Redshirt freshman Jernard Jarreau began the season winning a four-man competition at power forward with Desmond Simmons, Shawn Kemp Jr. and Martin Breunig.
He started the first seven games before losing his job to Simmons.
After 16 games as a reserve, he lost his spot in the rotation and didn’t play in the two previous games before Saturday’s contest against Oregon State.
The 6-10 forward tallied eight points on 4-for-5 shooting and seven rebounds – both career highs – in 21 minutes while helping Washington to a 72-62 victory. It was his longest stint on the court since Nov. 28.
Jarreau’s performance warrants an encore Wednesday when the Huskies visit No. 12 Arizona, coach Lorenzo Romar said Monday on his radio show.
“He earned the right to come back in there and get some minutes in the Arizona series,” Romar said. “The last time we played Arizona, he didn’t play very much but he got in there against them.”
Jarreau played four unproductive minutes in the first half of a 57-53 loss to the Wildcats on Jan. 31 at Alaska Airlines Arena. He attempted just one shot, committed a foul and didn’t get off the bench in the second half. The scoreless outing was one of six straight games Jarreau failed to register a point before the game against OSU.
“To Jernard’s credit, he stayed ready,” Romar said. “Even though he didn’t play in the last game, when his number got called he went in and made the best of it.”
Jarreau is averaging 2.9 points, 2.7 rebounds and 13 minutes in 23 games. He’s not expected to replace Kemp as a starter, but could steal minutes from reserve Simmons.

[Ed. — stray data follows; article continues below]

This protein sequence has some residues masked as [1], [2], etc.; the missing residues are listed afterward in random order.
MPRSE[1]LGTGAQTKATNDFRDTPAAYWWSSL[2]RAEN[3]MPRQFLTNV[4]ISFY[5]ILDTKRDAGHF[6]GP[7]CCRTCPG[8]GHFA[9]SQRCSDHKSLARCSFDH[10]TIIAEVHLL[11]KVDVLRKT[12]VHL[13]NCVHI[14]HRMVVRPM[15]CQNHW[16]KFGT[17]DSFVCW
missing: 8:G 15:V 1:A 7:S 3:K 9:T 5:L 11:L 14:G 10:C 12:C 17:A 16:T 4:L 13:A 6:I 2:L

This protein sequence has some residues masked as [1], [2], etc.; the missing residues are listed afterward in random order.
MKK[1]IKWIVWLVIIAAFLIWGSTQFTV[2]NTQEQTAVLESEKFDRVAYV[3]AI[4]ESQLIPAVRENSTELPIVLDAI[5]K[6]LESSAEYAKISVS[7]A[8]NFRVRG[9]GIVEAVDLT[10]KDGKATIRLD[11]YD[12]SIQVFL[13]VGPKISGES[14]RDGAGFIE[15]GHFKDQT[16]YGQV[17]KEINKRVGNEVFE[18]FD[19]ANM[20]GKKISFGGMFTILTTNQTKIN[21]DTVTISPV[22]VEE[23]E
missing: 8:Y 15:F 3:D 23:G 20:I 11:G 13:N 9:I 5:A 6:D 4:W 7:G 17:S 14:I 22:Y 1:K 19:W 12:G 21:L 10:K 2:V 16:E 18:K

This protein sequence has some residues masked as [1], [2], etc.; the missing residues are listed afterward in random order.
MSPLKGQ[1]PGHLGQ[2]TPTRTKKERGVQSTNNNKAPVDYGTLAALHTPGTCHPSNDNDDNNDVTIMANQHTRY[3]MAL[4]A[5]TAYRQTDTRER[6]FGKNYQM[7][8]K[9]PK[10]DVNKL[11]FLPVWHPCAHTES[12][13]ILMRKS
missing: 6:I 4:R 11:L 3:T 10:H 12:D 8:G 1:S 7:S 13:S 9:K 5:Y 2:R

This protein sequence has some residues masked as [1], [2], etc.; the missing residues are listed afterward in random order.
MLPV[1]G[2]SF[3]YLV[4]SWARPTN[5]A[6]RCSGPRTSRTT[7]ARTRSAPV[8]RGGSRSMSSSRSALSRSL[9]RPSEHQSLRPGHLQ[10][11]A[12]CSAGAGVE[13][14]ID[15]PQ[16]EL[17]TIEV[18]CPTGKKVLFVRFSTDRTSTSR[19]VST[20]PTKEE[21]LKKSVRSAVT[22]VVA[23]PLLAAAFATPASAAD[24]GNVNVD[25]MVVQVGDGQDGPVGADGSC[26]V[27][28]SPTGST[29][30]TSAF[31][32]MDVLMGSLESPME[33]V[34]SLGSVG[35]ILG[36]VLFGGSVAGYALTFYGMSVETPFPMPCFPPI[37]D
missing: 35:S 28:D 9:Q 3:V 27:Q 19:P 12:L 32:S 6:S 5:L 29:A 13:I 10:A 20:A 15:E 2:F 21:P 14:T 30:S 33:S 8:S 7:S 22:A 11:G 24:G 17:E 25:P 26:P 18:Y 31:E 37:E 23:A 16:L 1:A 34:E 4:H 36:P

At 6-10 and 220 pounds, Jarreau can be a matchup problem on both ends of the court because of his height, 7-foot-7 wingspan and ball-handling skills.
“He provides something that we don’t have as much,” Romar said. “There’s not a lot of guys on our roster that has size, but is yet is skilled and is a good passer and a good defender. He’s a pretty mobile defender. He blocks shots. He gets deflections. It had just been a matter of him maybe not being strong enough at certain times. Having a lot of activity, but maybe not enough achievement.
“That was keeping him off the floor, but if he’s going to do what he did the other night, he can be very valuable for our team.”
Jarreau has always been an intriguing prospect. He was an unheralded recruit out of McDonogh 35 High in New Orleans, where he averaged 17.9 points, 9.8 rebounds and 3.0 blocks as a senior. He originally committed to Virginia Commonwealth before picking Washington.
In 2011, he reported to UW weighing 195 pounds and redshirtedas a freshman to add weight and muscle on a rail-thin frame.
“We thought Jernard had all types of potential and he still does,” Romar said. “We thought as he got stronger, as he put on weight, as he learned the game, as he learned our system that he could be a really special player and we still believe that.
“His time is going to come. It may have come in the game that we just played to where that is the beginning of it. But his time is going to come. He’s going to be a really great Husky before it’s all said and done.